Archive for April, 2011

Building a site that converts

Posted: April 18, 2011 in Business 2.0

Converting Customers

I’ve talked about conversion pipelines before, market testing your ideas online and maximizing online profit. A critical part of your success in all of these areas is your ability to create a site which converts. There are many pretty sites online which are totally ineffective. Many companies charge you for a flash design, then walk away and leave you floundering. It is quite something else to create a site which consistently converts visitors to paid customers.

I’ve created many sites selling complex products which convert as high as 10% of visitors to software trials, enquires or product sales. There are a few tricks to this which I’ve put into a short lesson which should get you converting traffic to sales in no time. I will focus on creating a killer home since this is where all the action happens.

If you want to look at the example site it is Centeros a dcim product.

Good Design
Good design is a critical starting point for any successful site. The design is the only thing which tells a potential customer if your company is a two man shop in Bangalore or a multi-national. Customers will decide what they think of your company within a couple of seconds of hitting your home page and the design will play a big part in this.

Web trends change like clothing fashions. A site which looked great in 2005 is going to look like brown flared pants today. So get a professional designer to do the design then keep it current.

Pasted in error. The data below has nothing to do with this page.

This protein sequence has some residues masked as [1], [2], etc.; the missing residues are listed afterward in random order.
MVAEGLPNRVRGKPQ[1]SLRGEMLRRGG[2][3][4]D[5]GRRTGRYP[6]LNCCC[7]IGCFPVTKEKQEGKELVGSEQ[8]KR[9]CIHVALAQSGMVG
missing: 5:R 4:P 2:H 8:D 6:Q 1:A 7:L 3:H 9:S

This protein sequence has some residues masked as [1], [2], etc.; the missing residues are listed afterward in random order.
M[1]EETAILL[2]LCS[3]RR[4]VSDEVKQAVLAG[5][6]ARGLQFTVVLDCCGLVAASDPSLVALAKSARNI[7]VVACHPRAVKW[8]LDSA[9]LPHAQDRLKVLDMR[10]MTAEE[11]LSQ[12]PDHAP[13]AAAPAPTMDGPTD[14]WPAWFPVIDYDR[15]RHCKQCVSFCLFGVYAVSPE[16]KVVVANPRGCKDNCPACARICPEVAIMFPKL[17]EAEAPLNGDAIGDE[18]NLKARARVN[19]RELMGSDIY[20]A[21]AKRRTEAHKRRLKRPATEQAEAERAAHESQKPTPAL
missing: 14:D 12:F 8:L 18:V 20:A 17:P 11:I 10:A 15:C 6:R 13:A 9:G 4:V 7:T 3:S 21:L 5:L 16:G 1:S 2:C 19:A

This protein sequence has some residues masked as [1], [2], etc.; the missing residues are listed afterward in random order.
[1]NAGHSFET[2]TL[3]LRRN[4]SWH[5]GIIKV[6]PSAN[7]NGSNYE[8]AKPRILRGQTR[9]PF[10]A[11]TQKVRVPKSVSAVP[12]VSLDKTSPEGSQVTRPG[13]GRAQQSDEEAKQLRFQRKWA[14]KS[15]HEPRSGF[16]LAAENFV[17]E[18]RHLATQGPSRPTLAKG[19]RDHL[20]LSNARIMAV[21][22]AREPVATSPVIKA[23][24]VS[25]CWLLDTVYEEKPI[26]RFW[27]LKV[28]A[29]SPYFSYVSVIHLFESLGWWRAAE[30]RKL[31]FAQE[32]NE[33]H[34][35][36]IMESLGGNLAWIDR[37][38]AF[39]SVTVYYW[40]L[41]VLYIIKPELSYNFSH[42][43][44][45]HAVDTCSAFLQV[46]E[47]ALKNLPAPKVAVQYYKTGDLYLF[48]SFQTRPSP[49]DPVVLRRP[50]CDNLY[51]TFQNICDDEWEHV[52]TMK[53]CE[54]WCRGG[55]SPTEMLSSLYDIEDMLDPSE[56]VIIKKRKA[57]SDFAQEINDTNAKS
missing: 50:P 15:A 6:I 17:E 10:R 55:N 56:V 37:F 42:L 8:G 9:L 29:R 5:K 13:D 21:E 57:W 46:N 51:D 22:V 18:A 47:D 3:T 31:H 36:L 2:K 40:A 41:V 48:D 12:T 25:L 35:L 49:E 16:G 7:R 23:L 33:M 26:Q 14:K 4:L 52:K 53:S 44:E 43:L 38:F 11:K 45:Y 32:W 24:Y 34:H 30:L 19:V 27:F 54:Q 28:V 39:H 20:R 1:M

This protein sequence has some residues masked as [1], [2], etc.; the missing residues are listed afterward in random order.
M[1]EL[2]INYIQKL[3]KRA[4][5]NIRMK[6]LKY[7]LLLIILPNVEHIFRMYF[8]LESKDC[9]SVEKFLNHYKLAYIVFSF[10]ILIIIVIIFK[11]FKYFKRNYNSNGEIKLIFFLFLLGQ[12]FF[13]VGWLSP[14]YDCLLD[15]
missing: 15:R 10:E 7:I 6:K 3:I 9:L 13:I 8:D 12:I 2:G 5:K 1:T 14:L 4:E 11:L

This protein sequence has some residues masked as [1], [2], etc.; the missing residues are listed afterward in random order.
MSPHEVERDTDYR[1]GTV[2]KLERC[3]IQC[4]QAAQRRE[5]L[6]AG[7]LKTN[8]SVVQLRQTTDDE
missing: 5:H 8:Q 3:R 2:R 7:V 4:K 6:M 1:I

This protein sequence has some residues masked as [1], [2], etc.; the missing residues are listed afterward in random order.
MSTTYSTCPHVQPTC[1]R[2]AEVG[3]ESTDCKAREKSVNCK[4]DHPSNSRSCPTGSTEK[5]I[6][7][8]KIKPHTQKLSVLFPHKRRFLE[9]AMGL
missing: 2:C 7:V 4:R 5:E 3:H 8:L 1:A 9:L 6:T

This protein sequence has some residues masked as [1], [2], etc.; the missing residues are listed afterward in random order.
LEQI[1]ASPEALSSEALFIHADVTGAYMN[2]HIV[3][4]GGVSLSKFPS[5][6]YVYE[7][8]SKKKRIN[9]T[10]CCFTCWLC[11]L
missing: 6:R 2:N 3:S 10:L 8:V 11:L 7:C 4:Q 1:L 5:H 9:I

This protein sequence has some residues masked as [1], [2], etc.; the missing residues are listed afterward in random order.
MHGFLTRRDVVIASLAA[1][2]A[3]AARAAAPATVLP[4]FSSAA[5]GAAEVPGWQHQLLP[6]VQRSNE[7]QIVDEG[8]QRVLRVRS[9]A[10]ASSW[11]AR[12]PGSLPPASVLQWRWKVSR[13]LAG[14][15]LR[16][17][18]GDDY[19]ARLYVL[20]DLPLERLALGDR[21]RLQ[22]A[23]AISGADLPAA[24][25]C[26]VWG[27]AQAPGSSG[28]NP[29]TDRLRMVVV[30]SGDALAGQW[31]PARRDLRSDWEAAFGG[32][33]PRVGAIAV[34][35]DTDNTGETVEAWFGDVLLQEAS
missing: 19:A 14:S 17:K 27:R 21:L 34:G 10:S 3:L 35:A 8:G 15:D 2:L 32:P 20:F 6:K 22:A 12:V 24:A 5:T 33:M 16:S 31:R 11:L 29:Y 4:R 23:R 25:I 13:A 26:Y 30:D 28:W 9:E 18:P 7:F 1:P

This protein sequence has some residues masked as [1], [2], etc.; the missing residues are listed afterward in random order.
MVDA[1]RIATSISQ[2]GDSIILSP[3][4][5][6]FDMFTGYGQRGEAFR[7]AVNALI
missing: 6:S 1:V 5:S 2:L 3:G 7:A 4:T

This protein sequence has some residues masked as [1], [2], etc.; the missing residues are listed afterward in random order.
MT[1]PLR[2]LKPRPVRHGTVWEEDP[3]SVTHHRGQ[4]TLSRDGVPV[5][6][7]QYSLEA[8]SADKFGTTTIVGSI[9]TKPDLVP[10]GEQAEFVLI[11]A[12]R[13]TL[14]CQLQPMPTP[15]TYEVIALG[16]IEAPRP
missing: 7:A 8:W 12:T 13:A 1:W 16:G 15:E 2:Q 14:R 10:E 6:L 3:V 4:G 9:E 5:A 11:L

The Journey
Putting a good design in place is common sense, the next bit is the magic. You need to hook your potential customer in within 10 seconds. This means organising your home page perfectly. To do this you need to understand the way your customer thinks and take them on a journey.

We order the page in a way which takes our viewer’s eye past everything they need to know to make the decision that we are indeed what they are looking for. The following diagram shows the journey and what we show them on the way.
1. Name – Tag Line
Our customer eyeballs the middle of the page then searches for a starting point. The question we are answering is “What company is this?”. That is why the company’s name should always be top left. Associated with the name should be a tag line. The tag line is a way of conveying in a glace what your company does. “Centeros – data center operating system”. Now your customer knows the company name and what the product is. Your customer is not interested yet, but we made it easy for them to determine they are in the right place.